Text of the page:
Significant improvements have been made at Target Canada stores, but financial results of the Canadian segment continue to disappoint, according to John Mulligan, executive vice-president and chief financial officer of Target Corp.
“All the stores in Canada are performing well below our expectations,” said Mulligan, speaking Wednesday about the company’s third-quarter performance.
He also pointed to significant improvements: the company has made significant progress in keeping shelves stocked at the 133 Canadian locations, and in-store execution has improved.
Target opened 124 stores in just a few months last year, and has been struggling with disappointing performance in Canada.
Third-quarter Canadian segment sales increased 43.8 per cent to $479-million from $333-million last year, according to the company earnings report.
Same-store-sales, which measures sales at the same stores over the course of a year, increased 1.6 per cent in Canada.
Target’s Canadian earnings before interest and tax (EBIT) improved but remained negative, with a loss of $211-million in the third quarter, compared to a loss of $238-million in the same quarter last year.
Third-quarter 2014 gross margin rate was 19.5 per cent, due to sales and markdowns to clear inventory, compared with 14.8 per cent in third-quarter 2013, which also reflected the impact of efforts to clear excess inventory.
The gross margin rate at U.S. stores is closer to 30 per cent.
Overall, Target Corp. posted third-quarter earnings that beat analysts’ estimates after U.S. sales grew faster than expected.
Earnings amounted to 54 cents a share, excluding some items, the Minneapolis-based company said in a statement. Analysts had predicted 47 cents on average, according to data compiled by Bloomberg. U.S. comparable-store sales increased 1.2 per cent in the period, which ended Nov. 1, helped by online orders. Target had projected growth of as much as 1 per cent.
The results signal that the company is rebounding under new Chief Executive Officer Brian Cornell, a former PepsiCo Inc. executive who took the reins at Target in August. He has been working to boost U.S. traffic, repair the company’s botched expansion into Canada and regain shoppers’ trust after hackers stole millions of customers’ credit-card numbers last year.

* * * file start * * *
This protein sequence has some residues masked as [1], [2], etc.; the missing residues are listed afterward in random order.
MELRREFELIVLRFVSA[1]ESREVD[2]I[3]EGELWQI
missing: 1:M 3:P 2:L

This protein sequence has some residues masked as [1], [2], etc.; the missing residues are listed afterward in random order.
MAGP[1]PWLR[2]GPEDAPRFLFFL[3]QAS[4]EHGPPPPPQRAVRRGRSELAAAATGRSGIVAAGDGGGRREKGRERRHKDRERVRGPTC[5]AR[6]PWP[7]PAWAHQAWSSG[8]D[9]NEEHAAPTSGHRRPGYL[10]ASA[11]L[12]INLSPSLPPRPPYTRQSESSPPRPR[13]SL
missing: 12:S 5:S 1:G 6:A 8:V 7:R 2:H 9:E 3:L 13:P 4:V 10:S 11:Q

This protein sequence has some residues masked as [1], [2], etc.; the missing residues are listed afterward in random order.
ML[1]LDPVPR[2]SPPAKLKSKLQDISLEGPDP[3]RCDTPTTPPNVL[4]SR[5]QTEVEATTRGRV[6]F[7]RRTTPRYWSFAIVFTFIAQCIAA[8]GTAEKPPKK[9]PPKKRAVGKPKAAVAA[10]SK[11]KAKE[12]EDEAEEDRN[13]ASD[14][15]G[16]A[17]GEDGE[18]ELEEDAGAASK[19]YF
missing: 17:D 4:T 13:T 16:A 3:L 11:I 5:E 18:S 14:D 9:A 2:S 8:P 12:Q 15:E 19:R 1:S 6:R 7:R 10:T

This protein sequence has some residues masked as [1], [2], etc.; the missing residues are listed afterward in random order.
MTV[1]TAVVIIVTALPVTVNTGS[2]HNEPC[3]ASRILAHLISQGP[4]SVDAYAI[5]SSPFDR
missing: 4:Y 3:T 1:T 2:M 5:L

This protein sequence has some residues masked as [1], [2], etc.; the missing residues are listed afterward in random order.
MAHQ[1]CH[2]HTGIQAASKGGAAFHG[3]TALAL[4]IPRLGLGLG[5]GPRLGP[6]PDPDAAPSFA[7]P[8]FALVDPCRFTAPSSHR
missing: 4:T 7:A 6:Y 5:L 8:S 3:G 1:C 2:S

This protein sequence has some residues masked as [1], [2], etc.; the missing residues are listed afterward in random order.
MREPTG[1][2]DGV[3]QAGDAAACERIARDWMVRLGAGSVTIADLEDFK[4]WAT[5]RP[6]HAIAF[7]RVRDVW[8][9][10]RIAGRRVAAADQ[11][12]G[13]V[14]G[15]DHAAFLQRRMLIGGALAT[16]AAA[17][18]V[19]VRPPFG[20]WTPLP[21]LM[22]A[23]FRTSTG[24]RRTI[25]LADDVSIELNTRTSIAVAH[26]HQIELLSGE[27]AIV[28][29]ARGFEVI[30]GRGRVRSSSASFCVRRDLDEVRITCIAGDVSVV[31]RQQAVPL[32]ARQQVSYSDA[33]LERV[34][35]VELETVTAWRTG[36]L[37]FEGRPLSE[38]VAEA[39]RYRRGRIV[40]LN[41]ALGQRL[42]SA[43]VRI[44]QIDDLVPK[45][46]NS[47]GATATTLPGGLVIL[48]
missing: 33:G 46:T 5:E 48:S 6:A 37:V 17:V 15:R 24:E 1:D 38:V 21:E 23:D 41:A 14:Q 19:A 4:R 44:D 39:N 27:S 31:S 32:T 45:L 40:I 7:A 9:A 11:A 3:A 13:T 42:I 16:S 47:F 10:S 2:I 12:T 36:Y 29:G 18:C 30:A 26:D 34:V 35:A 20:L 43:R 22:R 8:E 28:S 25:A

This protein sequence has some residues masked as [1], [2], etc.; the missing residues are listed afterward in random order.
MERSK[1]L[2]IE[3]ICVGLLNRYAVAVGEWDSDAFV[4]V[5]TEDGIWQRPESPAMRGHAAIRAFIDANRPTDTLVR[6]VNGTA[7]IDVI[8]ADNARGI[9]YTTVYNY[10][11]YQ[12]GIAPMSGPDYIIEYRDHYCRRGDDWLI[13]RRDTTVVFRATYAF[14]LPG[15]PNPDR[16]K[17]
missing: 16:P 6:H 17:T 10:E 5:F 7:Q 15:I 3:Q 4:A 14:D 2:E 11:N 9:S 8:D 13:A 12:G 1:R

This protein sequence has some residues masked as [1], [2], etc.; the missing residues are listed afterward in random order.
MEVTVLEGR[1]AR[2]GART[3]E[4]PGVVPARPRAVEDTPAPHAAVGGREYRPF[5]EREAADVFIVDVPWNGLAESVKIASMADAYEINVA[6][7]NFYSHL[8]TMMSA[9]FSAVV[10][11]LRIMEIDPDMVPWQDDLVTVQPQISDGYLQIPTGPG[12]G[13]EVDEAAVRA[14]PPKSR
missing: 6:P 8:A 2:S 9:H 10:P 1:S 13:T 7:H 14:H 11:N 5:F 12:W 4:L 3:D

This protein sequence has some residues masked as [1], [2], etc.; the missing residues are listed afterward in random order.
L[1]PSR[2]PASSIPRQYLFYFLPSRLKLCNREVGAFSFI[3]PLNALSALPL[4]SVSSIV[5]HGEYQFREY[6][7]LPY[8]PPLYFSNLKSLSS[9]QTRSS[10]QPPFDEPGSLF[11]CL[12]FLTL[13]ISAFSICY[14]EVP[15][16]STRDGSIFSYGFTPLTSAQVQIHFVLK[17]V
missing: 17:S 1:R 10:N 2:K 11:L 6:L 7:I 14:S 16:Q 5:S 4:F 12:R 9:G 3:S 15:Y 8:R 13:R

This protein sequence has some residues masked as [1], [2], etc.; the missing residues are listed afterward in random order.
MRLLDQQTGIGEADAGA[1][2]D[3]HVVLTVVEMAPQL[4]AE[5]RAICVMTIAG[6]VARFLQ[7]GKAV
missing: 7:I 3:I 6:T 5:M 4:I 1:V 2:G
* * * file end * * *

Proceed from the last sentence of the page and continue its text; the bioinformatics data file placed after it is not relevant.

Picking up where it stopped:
“Expectations are rising, so CEO Brian Cornell’s ability to outline a credible plan for sustainable improvement will be key,” Peter Benedict, an analyst at Robert W. Baird & Co., said in a note before the results were released.
The shares climbed 0.6 per cent to $67.51 yesterday in New York. The stock has gained 6.7 per cent this year, trailing the 11 per cent advance of the Standard & Poor’s 500 Index. Wal-Mart Stores Inc., meanwhile, is up 6.5 per cent so far in 2014.
On Aug. 12, Cornell became the first outsider ever to become CEO of Target. Over the past three decades, he’s worked for at least six different companies, including PepsiCo, Wal- Mart, Michaels Stores Inc. and Safeway Inc.
“We’re encouraged by the improving trend we’ve seen in our U.S. business throughout the year, and our fourth-quarter plans are designed to sustain this momentum,” Cornell said in the statement. “In Canada, we’ve made improvements to our operations, pricing and assortment in time for the holiday season, and we’re eager to measure how our guests respond.”
Even before Cornell assumed the helm, Target had begun to reassess its operations, sprucing up its baby department, adding mannequins to its fashion areas and beauty advisers to assist customers. Cornell is now focused on a handful of areas like children’s products, fashion and furniture. That could mean less reliance on groceries.
That would be a dramatic change from just a few years ago when Target aggressively expanded into groceries during the recession to increase traffic in its stores. Over the past eight years, fashion and home furnishings sales have dropped from a combined 47 per cent, to 36 per cent of total sales. At the same time, food, pet supplies and household essentials rose from 30 per cent, to 46 per cent of total sales, according to UBS retail analyst Michael Lasser.
Target has unveiled an aggressive plan to win its share of holiday sales this year. The company plans to open stores at 6 p.m. on U.S. Thanksgiving Day, two hours earlier than last year.
That’s the same time that Wal-Mart U.S. plans to begin offering its door-buster deals.